Why Keeping Up To Date Is Critical For Cardiologists

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    Sep 11, 2014
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Why Keeping Up To Date Is Critical For Cardiologists Photo by Radcliffer Cardiology

Cardiology is evolving rapidy and it’s critically important that healthcare professionals keep up to date, not only in their own therapeutic areas, but also in what is happening elsewhere across the spectrum of cardiovascular disease. The upcoming ESC Congress 2014 will help health care professionals, clinicians, scientists, epidemiologists, technicians, care opinion leaders and policy makers an opportunity to top up their knowledge about all areas of cardiology and integrate and liaise with peers as well as presenters of the best late-breaking trials such as PARADIGM-HF, SOLID-TII 52 Trial, SIGNIFY, ODYSSEY COMBO II – ODYSSEY FH I and FH II, ATLANTIC, CvLPRIT. Delegates also have the opportunity to mingle with some cardiology legends including E Braunwald, A Carpentier, Sir  Rory Collins and P Widimsky.

EBAC accreditation Educational Programmes 2014 confirm the scientific & educational quality of a programme, and allow the participants to receive Continuing medical education (CME) credits for the time spent in the educational activity. EBAC is the European Board for Accreditation in Cardiology and it accredits international CME activities (Events, CD ROM, Web CME, CME articles) in cardiology in Europe. EBAC accreditation Educational Programmes 2014 have robust criteria and clear procedures for accreditation of international CME/CPD activities in cardiovascular medicine. EBAC accreditation means the scientific content of a CME activity was reviewed and approved by an independent board of European experts in cardiology and that the CME provider has fulfilled the EBAC quality requirements. It also means that the programme has been developed for an international audience, its scientific content is of high quality, it complies with the EACCME Guidelines on CME, and is free of commercial bias.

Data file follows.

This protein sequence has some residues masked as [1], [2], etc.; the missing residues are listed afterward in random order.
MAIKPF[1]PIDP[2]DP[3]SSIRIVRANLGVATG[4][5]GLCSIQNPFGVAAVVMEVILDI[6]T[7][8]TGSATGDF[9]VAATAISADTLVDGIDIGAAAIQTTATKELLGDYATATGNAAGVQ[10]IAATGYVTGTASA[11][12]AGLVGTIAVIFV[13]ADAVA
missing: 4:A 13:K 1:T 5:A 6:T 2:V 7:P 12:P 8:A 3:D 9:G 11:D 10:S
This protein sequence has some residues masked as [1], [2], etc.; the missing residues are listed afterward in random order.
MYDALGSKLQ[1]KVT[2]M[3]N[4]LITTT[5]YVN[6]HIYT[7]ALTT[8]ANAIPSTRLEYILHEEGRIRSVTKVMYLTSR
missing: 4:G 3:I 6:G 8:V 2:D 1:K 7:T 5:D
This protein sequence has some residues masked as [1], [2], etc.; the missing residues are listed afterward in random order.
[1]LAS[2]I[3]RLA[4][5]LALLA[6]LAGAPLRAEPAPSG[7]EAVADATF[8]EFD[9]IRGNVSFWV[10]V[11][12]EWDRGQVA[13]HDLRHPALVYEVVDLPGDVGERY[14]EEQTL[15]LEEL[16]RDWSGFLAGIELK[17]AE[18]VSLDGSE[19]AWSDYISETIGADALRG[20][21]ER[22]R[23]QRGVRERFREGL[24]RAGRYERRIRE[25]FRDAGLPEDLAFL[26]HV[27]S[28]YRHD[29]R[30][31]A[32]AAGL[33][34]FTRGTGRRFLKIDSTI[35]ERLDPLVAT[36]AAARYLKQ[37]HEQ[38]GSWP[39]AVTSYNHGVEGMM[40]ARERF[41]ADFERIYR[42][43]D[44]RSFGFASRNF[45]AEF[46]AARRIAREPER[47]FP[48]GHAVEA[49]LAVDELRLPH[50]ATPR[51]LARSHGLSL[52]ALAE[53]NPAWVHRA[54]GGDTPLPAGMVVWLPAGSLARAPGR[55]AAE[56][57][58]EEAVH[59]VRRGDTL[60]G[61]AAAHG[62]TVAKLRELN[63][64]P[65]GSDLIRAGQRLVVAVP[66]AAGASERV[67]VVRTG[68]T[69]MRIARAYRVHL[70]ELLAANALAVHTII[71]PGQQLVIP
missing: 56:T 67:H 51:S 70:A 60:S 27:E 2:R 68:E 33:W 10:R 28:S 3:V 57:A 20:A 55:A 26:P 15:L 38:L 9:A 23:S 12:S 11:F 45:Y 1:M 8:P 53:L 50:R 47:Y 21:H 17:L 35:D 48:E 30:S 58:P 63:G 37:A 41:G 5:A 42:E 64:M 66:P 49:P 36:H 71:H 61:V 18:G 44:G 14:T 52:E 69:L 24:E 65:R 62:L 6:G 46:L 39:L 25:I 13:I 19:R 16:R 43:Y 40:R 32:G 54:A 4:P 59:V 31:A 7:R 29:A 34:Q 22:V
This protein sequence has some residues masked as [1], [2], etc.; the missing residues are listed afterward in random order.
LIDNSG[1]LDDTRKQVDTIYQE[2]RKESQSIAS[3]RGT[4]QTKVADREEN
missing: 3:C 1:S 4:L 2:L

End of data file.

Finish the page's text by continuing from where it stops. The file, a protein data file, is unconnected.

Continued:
In special daily sessions at the Congress, entitled: “Guidelines in Daily Practice”, delegates can also learn about recent guidelines, what they really mean and how to implement them. A symposium supported by Biosense Webster, will also be looking at the ESC Guidelines 2012, a focused update of the ESC Guidelines for the management of atrial fibrillation. The ESC Guidelines 2012 is a standalone publication and is an update to the 2010 European Society of Cardiology guidelines for the management of AF.

In 2010 when the ESC Guidelines were first issued, it was already identified that an update would be necessary in 2012 because of new drug approvals and results from major trials due to be released around that time. For example, AVERROES or Apixaban Versus acetylsalicylic acid (ASA) to Reduce the Rate Of Embolic Stroke in atrial fibrillation patients who have failed or are unsuitable for vitamin K antagonist treatment and trials which looked at the efficacy of various drugs for managing atrial fibrillation patients.

Rhythm Management Of Atrial Fibrillation is an important aspect of managing AF which includes identifying which patients should be selected for catheter ablation. Perhaps the most important changes to the 2010 guidelines are the recommendations for opportunistic screening, the role of NOACs as broadly preferred over VKAs for the prevention of stroke and the acceptance of catheter ablation of AF as first line therapy. Rhythm Management Of Atrial Fibrillation, whether it be by antiarrhythmic drugs or catheter ablation, is indicated to relieve symptoms associated with AF.

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Ebac accreditation educational programme 2014 will be managing atrial fibrillation for patients on 7 September 2014. You want to get esc guidelines 2012 for rhythm management of atrial fibrillation in Barcelona conference from Spain.

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